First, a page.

“Everybody ran inside the clubhouse,” Harper said. “It was a great moment.”
Still tied together, baseball’s youthful dynamic duo will be watched by millions on Tuesday night as the All-Star game returns to Kansas City and beautiful Kauffman Stadium for the first time since 1973.
Just 19, Harper is the youngest position player in All-Star history and a key part of the Washington Nationals’ emergence as a first-place team. Trout, a year older, is leading the American League in hitting and helping the Los Angeles Angels turn around their season after a sloppy start.
Coincidentally, both came up to the majors leagues on April 28, Harper for his debut and Trout for his return following a pair of stints last year. They are among a record five rookie All-Stars, joined by Texas pitcher Yu Darvish, Oakland closer Ryan Cook and Arizona pitcher Wade Miley.
In a room full of baseball’s best, even the veterans are taking notice of Harper and Trout.
“Speed. Power. Excitement. Youth. Energy,” Yankees center fielder Curtis Granderson said. “If they are able to stay healthy, they can completely transform the game as they get, five, 10, 15 years of big league time.”
For now, both will start Tuesday night’s game on the bench.
With the result determining home-field advantage in the World Series for the 10th straight year, the AL manager Ron Washington will start reigning MVP and Cy Young Award winner Justin Verlander. The NL’s Tony La Russa, the first inactive All-Star manager since the AL’s Bob Lemon in 1979, chose San Francisco’s Matt Cain — coming off a perfect game last month — over knuckleballer R.A. Dickey of the New York Mets.
Trout was on a flight from Salt Lake City to Cleveland when he saw on Twitter that Harper was being called up the same day. Trout hadn’t let many people know he was joining the big league team.
“Knowing he was getting called up that same day was pretty funny,” Trout said.
A son of former Minnesota minor league infielder Jeff Trout, Mike was taken by the Angels with the 25th pick on the first round of the 2009 amateur draft. Idolizing Derek Jeter, he played shortstop at Millville Senior High in New Jersey until he was moved to the outfield in his senior year. He understands why he lasted so late in the first round.
“A lot of risk. East Coast kid. Didn’t play all year,” he said. “You look at the teams in Florida and California, they’ve got perfect weather all year. They can play all year.”
Harper had the greater renown, on the cover of Sports Illustrated when he was just 16 with the headline “CHOSEN ONE.” With sunglasses hanging from the top of his shirt and a neatly cropped beard, he has the big league look. A hint of acne reveals he’s still a teenager.
“So much pressure — no, I’m just kidding,” he said, joshing with the media.
Joining a Nationals team that already has a top youthful star in ace pitcher Stephen Strasburg, Harper has a .282 batting average with eight homers and 25 RBIs in 63 games. The only younger All-Stars were Bob Feller in 1938 and Dwight Gooden in 1984, both closer to their 19th birthdays than Harper.
“I still feel like I have that kid inside me that wants to play the game of baseball every single day,” Harper said. “I got love and that passion for the game and, hopefully, I can keep it going. I hope I’ll be able to play for the Nationals for a long time and be able to play in the big leagues for a long time because that’s the dream.”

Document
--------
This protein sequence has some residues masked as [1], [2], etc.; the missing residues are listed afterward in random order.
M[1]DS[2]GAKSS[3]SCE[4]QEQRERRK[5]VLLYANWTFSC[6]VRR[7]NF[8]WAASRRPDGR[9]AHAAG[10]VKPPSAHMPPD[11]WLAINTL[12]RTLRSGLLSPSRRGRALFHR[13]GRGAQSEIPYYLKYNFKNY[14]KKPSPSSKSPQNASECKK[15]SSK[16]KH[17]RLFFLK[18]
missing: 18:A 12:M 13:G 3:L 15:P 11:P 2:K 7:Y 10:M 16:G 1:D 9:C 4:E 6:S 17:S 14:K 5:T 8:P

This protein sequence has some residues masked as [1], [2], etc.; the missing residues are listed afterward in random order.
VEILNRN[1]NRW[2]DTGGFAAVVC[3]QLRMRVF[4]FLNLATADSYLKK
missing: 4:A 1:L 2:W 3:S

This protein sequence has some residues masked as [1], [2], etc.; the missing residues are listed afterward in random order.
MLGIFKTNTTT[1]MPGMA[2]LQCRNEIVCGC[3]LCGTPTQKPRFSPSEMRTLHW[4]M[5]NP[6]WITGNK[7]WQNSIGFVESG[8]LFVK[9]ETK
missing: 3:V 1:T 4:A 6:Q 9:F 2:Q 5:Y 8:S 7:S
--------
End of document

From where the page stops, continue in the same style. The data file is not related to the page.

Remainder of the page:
While Harper is polished following years of interviews, Trout projects a golly-gee demeanor, with close-cropped hair and a beaming smile. After he twice crashed into the center-field fence at Denver’s Coors Field last month, teammates Jered Weaver and Dan Haren suggested he turn down the enthusiasm by a few notches.
“It’s a long year. We’re going to need you,” Trout remembered them telling him.
He’s hitting .341 with 12 homers, 40 RBIs and 26 steals in 29 chances.
“I was just telling Jete, I’ve never seen a player hit a triple to left field, down the line,” Yankees ace CC Sabathia said. “Raul (Ibanez) plays it off the wall, and he’s standing on third. That’s just fun to see. What he’s doing is amazing.”
While Trout was an All-Star shoo-in, La Russa appeared reluctant to select Harper and added him on Saturday as a replacement when Miami’s Giancarlo Stanton got hurt.
Even the 67-year-old La Russa, who managed his first World Series champions before they were born, appreciates the focus on the new stars.
“It would be nice to put the National League phenom against the American League phenom,” he said.
When discussing Trout, Harper sounds like a fan.
“He’s fun to watch. I get pumped to watch him,” Harper said.
They hope this is just the first of many All-Star appearances. For every Willie Mays, who played his 24th and final All-Star game in Kansas City, there is a Gooden, who was selected in four of his first five seasons and then flamed out because of injuries and drug use.
Harper and Trout know what they can become. They are the next generation, playing alongside the present.
“I think certain guys who have been introduced to the game of baseball early on in life,” said 40-year-old Chipper Jones, who is retiring at the end of the season. “Travel ball has accelerated so much for the development of young players these days. Back when I played, we played 30 games a year, and I’d move on to football and basketball, and run a little track.”
Yes, much has changed. But much is the same.
Harper wants to become just like Jones, a perennial All-Star respected by his peers.
“Any time I can do that and be that guy that’s the face of baseball, I think that would be great, to be able to do that, to be able to play the game for a long time and respect everybody around me and respect the league,” he said. “That would be a lot of fun.”